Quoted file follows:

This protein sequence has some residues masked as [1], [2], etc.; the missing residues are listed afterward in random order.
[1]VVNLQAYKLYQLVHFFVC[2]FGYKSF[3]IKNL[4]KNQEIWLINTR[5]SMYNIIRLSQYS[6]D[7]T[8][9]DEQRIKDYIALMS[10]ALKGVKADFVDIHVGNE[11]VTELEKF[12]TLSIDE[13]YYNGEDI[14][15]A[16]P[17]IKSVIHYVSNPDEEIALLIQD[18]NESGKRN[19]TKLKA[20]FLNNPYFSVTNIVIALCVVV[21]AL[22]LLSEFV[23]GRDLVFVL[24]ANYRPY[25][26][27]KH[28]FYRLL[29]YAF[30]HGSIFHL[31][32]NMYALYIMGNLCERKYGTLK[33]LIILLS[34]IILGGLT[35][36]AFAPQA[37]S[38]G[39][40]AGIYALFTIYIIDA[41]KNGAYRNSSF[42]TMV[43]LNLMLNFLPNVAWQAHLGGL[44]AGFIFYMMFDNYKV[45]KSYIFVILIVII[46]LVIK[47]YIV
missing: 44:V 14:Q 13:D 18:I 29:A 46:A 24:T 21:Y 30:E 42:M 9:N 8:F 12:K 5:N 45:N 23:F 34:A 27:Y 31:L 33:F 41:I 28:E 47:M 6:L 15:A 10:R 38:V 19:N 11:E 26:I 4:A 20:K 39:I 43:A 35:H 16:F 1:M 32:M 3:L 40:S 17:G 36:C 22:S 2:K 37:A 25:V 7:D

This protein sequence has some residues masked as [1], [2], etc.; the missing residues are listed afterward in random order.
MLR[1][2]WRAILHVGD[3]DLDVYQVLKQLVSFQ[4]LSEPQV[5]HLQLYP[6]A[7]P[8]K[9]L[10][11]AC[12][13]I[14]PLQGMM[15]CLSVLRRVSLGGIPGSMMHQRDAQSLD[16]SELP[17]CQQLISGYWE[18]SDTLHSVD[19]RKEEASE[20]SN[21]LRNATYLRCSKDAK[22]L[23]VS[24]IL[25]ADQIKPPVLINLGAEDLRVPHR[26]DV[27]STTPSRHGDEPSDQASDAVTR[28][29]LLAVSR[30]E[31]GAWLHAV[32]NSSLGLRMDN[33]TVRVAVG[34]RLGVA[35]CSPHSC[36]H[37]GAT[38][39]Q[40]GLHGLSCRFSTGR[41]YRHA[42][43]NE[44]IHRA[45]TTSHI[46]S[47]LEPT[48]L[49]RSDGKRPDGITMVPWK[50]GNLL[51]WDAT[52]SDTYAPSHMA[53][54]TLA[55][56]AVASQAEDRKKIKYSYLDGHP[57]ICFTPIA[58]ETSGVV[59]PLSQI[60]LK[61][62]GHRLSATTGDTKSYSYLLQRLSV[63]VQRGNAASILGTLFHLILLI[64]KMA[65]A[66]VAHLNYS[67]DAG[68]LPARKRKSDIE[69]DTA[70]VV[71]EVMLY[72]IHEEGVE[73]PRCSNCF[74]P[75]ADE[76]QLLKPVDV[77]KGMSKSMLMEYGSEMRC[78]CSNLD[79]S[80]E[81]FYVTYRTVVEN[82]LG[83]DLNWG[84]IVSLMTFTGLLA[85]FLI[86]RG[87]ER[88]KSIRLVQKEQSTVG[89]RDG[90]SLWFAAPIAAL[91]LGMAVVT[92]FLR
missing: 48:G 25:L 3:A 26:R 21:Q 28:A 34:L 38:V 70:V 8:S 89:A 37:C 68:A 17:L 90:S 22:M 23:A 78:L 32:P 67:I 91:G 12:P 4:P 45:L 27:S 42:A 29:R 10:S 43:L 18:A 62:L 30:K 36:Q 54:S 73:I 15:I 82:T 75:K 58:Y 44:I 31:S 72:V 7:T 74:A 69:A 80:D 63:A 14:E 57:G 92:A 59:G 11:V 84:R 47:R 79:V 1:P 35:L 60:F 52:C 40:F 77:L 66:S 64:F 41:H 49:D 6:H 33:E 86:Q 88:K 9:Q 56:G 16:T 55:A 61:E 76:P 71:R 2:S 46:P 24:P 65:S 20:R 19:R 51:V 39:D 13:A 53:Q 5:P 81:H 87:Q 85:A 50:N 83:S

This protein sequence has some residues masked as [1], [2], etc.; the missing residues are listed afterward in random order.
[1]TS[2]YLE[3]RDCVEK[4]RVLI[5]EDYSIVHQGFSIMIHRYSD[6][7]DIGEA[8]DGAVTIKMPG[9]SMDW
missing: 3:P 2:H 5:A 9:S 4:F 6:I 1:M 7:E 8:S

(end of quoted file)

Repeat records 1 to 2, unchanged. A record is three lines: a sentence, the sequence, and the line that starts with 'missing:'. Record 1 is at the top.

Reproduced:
This protein sequence has some residues masked as [1], [2], etc.; the missing residues are listed afterward in random order.
[1]VVNLQAYKLYQLVHFFVC[2]FGYKSF[3]IKNL[4]KNQEIWLINTR[5]SMYNIIRLSQYS[6]D[7]T[8][9]DEQRIKDYIALMS[10]ALKGVKADFVDIHVGNE[11]VTELEKF[12]TLSIDE[13]YYNGEDI[14][15]A[16]P[17]IKSVIHYVSNPDEEIALLIQD[18]NESGKRN[19]TKLKA[20]FLNNPYFSVTNIVIALCVVV[21]AL[22]LLSEFV[23]GRDLVFVL[24]ANYRPY[25][26][27]KH[28]FYRLL[29]YAF[30]HGSIFHL[31][32]NMYALYIMGNLCERKYGTLK[33]LIILLS[34]IILGGLT[35][36]AFAPQA[37]S[38]G[39][40]AGIYALFTIYIIDA[41]KNGAYRNSSF[42]TMV[43]LNLMLNFLPNVAWQAHLGGL[44]AGFIFYMMFDNYKV[45]KSYIFVILIVII[46]LVIK[47]YIV
missing: 44:V 14:Q 13:D 18:I 29:A 46:A 24:T 21:Y 30:E 42:M 9:N 8:F 12:K 5:N 45:N 23:F 34:A 27:Y 31:L 33:F 41:I 28:E 47:M 6:L 15:A 10:R 38:V 19:N 11:E 26:I 4:A 20:K 39:I 43:A 35:H 16:F 1:M 32:M 3:L 40:S 17:G 36:C 22:S 2:K 37:A 25:V 7:D

This protein sequence has some residues masked as [1], [2], etc.; the missing residues are listed afterward in random order.
MLR[1][2]WRAILHVGD[3]DLDVYQVLKQLVSFQ[4]LSEPQV[5]HLQLYP[6]A[7]P[8]K[9]L[10][11]AC[12][13]I[14]PLQGMM[15]CLSVLRRVSLGGIPGSMMHQRDAQSLD[16]SELP[17]CQQLISGYWE[18]SDTLHSVD[19]RKEEASE[20]SN[21]LRNATYLRCSKDAK[22]L[23]VS[24]IL[25]ADQIKPPVLINLGAEDLRVPHR[26]DV[27]STTPSRHGDEPSDQASDAVTR[28][29]LLAVSR[30]E[31]GAWLHAV[32]NSSLGLRMDN[33]TVRVAVG[34]RLGVA[35]CSPHSC[36]H[37]GAT[38][39]Q[40]GLHGLSCRFSTGR[41]YRHA[42][43]NE[44]IHRA[45]TTSHI[46]S[47]LEPT[48]L[49]RSDGKRPDGITMVPWK[50]GNLL[51]WDAT[52]SDTYAPSHMA[53][54]TLA[55][56]AVASQAEDRKKIKYSYLDGHP[57]ICFTPIA[58]ETSGVV[59]PLSQI[60]LK[61][62]GHRLSATTGDTKSYSYLLQRLSV[63]VQRGNAASILGTLFHLILLI[64]KMA[65]A[66]VAHLNYS[67]DAG[68]LPARKRKSDIE[69]DTA[70]VV[71]EVMLY[72]IHEEGVE[73]PRCSNCF[74]P[75]ADE[76]QLLKPVDV[77]KGMSKSMLMEYGSEMRC[78]CSNLD[79]S[80]E[81]FYVTYRTVVEN[82]LG[83]DLNWG[84]IVSLMTFTGLLA[85]FLI[86]RG[87]ER[88]KSIRLVQKEQSTVG[89]RDG[90]SLWFAAPIAAL[91]LGMAVVT[92]FLR
missing: 48:G 25:L 3:A 26:R 21:Q 28:A 34:L 38:V 70:V 8:S 89:A 37:C 68:A 17:L 90:S 22:M 23:A 78:L 32:P 67:I 91:G 12:P 4:P 45:L 27:S 42:A 29:R 10:S 43:L 18:A 62:L 30:K 36:Q 54:S 73:I 15:I 82:T 75:K 58:Y 44:I 31:S 72:V 7:T 74:A 69:A 80:D 63:A 14:E 57:G 92:A 59:G 11:V 84:R 47:R 79:V 1:P 35:L 60:F 52:C 40:F 77:L 66:S 64:F 41:H 49:D 6:H 33:E 86:Q 88:K 9:Q 56:G 16:T 55:A 61:E 76:P 71:R 2:S 46:P 24:P 65:S 20:R 19:R 51:V 39:D 13:A 53:Q 5:P 81:H 87:Q 85:A 50:N 83:S